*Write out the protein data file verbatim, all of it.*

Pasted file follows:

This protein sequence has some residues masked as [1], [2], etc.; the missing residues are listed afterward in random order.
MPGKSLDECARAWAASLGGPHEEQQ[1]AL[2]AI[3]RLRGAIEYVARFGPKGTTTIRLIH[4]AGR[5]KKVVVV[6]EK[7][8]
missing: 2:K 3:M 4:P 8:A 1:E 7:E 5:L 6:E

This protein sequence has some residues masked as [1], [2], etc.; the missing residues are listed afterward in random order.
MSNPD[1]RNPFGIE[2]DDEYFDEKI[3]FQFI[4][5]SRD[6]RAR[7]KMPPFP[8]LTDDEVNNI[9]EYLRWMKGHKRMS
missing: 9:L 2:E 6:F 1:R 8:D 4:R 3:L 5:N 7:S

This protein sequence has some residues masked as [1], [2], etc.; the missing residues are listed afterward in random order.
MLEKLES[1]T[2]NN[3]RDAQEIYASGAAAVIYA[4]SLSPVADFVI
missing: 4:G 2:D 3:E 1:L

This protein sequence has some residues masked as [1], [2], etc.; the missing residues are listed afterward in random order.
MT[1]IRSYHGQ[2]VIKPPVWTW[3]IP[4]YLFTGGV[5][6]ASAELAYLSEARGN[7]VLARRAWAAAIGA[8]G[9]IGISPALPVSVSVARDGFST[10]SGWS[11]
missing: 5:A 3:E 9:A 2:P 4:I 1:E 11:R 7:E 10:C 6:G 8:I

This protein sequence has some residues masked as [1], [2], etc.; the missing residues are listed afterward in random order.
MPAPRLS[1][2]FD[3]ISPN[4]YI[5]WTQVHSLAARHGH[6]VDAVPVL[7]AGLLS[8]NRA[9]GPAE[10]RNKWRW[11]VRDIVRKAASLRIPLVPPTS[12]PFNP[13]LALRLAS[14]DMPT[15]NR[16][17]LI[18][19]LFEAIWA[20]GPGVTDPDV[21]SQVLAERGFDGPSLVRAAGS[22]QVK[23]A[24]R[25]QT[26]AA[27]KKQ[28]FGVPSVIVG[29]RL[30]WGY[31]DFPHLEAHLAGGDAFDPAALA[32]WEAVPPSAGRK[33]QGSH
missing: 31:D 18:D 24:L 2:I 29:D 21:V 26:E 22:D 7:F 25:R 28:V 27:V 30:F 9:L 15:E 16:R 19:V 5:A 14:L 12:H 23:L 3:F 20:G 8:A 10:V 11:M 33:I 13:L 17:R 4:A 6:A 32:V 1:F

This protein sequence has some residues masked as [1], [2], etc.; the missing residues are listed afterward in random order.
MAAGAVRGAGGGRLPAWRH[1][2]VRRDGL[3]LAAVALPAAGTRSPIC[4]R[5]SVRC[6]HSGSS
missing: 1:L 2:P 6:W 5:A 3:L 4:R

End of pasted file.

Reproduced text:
This protein sequence has some residues masked as [1], [2], etc.; the missing residues are listed afterward in random order.
MPGKSLDECARAWAASLGGPHEEQQ[1]AL[2]AI[3]RLRGAIEYVARFGPKGTTTIRLIH[4]AGR[5]KKVVVV[6]EK[7][8]
missing: 2:K 3:M 4:P 8:A 1:E 7:E 5:L 6:E

This protein sequence has some residues masked as [1], [2], etc.; the missing residues are listed afterward in random order.
MSNPD[1]RNPFGIE[2]DDEYFDEKI[3]FQFI[4][5]SRD[6]RAR[7]KMPPFP[8]LTDDEVNNI[9]EYLRWMKGHKRMS
missing: 9:L 2:E 6:F 1:R 8:D 4:R 3:L 5:N 7:S

This protein sequence has some residues masked as [1], [2], etc.; the missing residues are listed afterward in random order.
MLEKLES[1]T[2]NN[3]RDAQEIYASGAAAVIYA[4]SLSPVADFVI
missing: 4:G 2:D 3:E 1:L

This protein sequence has some residues masked as [1], [2], etc.; the missing residues are listed afterward in random order.
MT[1]IRSYHGQ[2]VIKPPVWTW[3]IP[4]YLFTGGV[5][6]ASAELAYLSEARGN[7]VLARRAWAAAIGA[8]G[9]IGISPALPVSVSVARDGFST[10]SGWS[11]
missing: 5:A 3:E 9:A 2:P 4:I 1:E 11:R 7:E 10:C 6:G 8:I

This protein sequence has some residues masked as [1], [2], etc.; the missing residues are listed afterward in random order.
MPAPRLS[1][2]FD[3]ISPN[4]YI[5]WTQVHSLAARHGH[6]VDAVPVL[7]AGLLS[8]NRA[9]GPAE[10]RNKWRW[11]VRDIVRKAASLRIPLVPPTS[12]PFNP[13]LALRLAS[14]DMPT[15]NR[16][17]LI[18][19]LFEAIWA[20]GPGVTDPDV[21]SQVLAERGFDGPSLVRAAGS[22]QVK[23]A[24]R[25]QT[26]AA[27]KKQ[28]FGVPSVIVG[29]RL[30]WGY[31]DFPHLEAHLAGGDAFDPAALA[32]WEAVPPSAGRK[33]QGSH
missing: 31:D 18:D 24:L 2:I 29:D 21:V 26:E 22:D 7:F 25:R 28:V 27:V 30:F 9:L 15:E 16:R 19:V 5:A 14:L 12:H 23:L 3:F 20:G 8:A 10:V 11:M 33:I 13:L 17:R 4:A 6:A 32:V 1:F

This protein sequence has some residues masked as [1], [2], etc.; the missing residues are listed afterward in random order.
MAAGAVRGAGGGRLPAWRH[1][2]VRRDGL[3]LAAVALPAAGTRSPIC[4]R[5]SVRC[6]HSGSS
missing: 1:L 2:P 6:W 5:A 3:L 4:R